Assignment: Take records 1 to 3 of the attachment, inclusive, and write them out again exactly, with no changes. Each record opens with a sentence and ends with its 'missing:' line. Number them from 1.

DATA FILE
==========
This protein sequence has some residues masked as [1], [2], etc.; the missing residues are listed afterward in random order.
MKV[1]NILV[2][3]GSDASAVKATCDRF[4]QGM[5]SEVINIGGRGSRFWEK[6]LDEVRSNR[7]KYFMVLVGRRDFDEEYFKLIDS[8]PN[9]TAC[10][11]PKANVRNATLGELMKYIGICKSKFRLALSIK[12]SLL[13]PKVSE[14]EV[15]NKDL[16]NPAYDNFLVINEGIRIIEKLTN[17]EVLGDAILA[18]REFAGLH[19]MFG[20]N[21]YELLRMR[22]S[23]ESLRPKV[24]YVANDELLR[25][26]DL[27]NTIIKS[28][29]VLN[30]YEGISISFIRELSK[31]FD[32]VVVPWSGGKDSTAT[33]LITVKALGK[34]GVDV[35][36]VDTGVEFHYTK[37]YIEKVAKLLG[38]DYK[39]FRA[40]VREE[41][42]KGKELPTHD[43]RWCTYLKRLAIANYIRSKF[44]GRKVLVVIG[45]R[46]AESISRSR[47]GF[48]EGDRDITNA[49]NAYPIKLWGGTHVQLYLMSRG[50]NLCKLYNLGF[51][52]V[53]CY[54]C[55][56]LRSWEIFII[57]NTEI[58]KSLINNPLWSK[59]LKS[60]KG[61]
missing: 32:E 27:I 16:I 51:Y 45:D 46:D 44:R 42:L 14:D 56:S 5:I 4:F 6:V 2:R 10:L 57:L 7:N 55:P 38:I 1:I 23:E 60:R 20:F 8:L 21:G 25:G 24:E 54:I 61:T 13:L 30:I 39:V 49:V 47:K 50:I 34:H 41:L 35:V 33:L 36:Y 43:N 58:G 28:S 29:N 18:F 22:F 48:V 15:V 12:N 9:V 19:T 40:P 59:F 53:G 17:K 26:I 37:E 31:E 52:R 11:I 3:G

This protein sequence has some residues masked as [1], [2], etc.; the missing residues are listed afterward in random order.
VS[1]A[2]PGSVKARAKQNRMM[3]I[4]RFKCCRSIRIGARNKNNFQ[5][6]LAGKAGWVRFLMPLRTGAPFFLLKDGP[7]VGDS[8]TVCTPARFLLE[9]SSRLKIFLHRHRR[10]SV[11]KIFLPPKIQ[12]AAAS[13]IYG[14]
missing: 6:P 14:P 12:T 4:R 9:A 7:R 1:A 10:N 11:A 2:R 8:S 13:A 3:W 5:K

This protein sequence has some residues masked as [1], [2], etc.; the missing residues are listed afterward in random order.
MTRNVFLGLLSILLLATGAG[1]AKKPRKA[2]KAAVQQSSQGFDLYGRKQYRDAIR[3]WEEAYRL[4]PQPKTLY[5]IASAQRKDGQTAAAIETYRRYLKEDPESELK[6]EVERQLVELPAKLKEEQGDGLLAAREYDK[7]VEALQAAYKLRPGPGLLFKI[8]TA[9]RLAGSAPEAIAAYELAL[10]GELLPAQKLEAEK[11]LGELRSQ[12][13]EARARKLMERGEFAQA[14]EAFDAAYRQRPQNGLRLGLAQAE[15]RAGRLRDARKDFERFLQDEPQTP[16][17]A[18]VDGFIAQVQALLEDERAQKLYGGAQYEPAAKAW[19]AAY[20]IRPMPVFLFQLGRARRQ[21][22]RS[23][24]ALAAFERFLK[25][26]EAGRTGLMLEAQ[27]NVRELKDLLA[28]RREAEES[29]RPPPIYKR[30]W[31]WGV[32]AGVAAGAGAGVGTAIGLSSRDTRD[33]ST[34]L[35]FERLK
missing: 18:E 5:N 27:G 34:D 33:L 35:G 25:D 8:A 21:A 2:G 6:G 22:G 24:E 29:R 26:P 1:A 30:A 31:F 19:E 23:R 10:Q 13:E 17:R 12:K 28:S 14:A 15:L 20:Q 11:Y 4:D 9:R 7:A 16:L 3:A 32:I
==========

This protein sequence has some residues masked as [1], [2], etc.; the missing residues are listed afterward in random order.
MKV[1]NILV[2][3]GSDASAVKATCDRF[4]QGM[5]SEVINIGGRGSRFWEK[6]LDEVRSNR[7]KYFMVLVGRRDFDEEYFKLIDS[8]PN[9]TAC[10][11]PKANVRNATLGELMKYIGICKSKFRLALSIK[12]SLL[13]PKVSE[14]EV[15]NKDL[16]NPAYDNFLVINEGIRIIEKLTN[17]EVLGDAILA[18]REFAGLH[19]MFG[20]N[21]YELLRMR[22]S[23]ESLRPKV[24]YVANDELLR[25][26]DL[27]NTIIKS[28][29]VLN[30]YEGISISFIRELSK[31]FD[32]VVVPWSGGKDSTAT[33]LITVKALGK[34]GVDV[35][36]VDTGVEFHYTK[37]YIEKVAKLLG[38]DYK[39]FRA[40]VREE[41][42]KGKELPTHD[43]RWCTYLKRLAIANYIRSKF[44]GRKVLVVIG[45]R[46]AESISRSR[47]GF[48]EGDRDITNA[49]NAYPIKLWGGTHVQLYLMSRG[50]NLCKLYNLGF[51][52]V[53]CY[54]C[55][56]LRSWEIFII[57]NTEI[58]KSLINNPLWSK[59]LKS[60]KG[61]
missing: 32:E 27:I 16:I 51:Y 45:D 46:D 44:R 42:L 14:D 56:S 5:I 4:F 6:V 2:R 10:L 57:L 7:N 55:P 38:I 1:I 23:E 60:R 20:F 8:L 21:G 25:G 24:E 54:I 61:T 13:L 30:I 39:V 49:V 47:K 50:I 34:H 41:L 35:V 33:L 36:Y 43:N 58:G 28:S 29:N 18:F 22:F 48:V 15:V 12:N 9:V 19:T 40:P 59:F 53:G 17:K 26:I 37:E 31:E 52:R 11:I 3:G

This protein sequence has some residues masked as [1], [2], etc.; the missing residues are listed afterward in random order.
VS[1]A[2]PGSVKARAKQNRMM[3]I[4]RFKCCRSIRIGARNKNNFQ[5][6]LAGKAGWVRFLMPLRTGAPFFLLKDGP[7]VGDS[8]TVCTPARFLLE[9]SSRLKIFLHRHRR[10]SV[11]KIFLPPKIQ[12]AAAS[13]IYG[14]
missing: 6:P 14:P 12:T 4:R 9:A 7:R 1:A 10:N 11:A 2:R 8:S 13:A 3:W 5:K

This protein sequence has some residues masked as [1], [2], etc.; the missing residues are listed afterward in random order.
MTRNVFLGLLSILLLATGAG[1]AKKPRKA[2]KAAVQQSSQGFDLYGRKQYRDAIR[3]WEEAYRL[4]PQPKTLY[5]IASAQRKDGQTAAAIETYRRYLKEDPESELK[6]EVERQLVELPAKLKEEQGDGLLAAREYDK[7]VEALQAAYKLRPGPGLLFKI[8]TA[9]RLAGSAPEAIAAYELAL[10]GELLPAQKLEAEK[11]LGELRSQ[12][13]EARARKLMERGEFAQA[14]EAFDAAYRQRPQNGLRLGLAQAE[15]RAGRLRDARKDFERFLQDEPQTP[16][17]A[18]VDGFIAQVQALLEDERAQKLYGGAQYEPAAKAW[19]AAY[20]IRPMPVFLFQLGRARRQ[21][22]RS[23][24]ALAAFERFLK[25][26]EAGRTGLMLEAQ[27]NVRELKDLLA[28]RREAEES[29]RPPPIYKR[30]W[31]WGV[32]AGVAAGAGAGVGTAIGLSSRDTRD[33]ST[34]L[35]FERLK
missing: 18:E 5:N 27:G 34:D 33:L 35:G 25:D 8:A 21:A 2:G 6:G 22:G 24:E 29:R 26:P 1:A 30:A 31:F 19:E 23:R 10:Q 13:E 17:R 12:K 28:S 14:A 15:L 20:Q 11:Y 4:D 9:R 7:A 16:L 3:A 32:I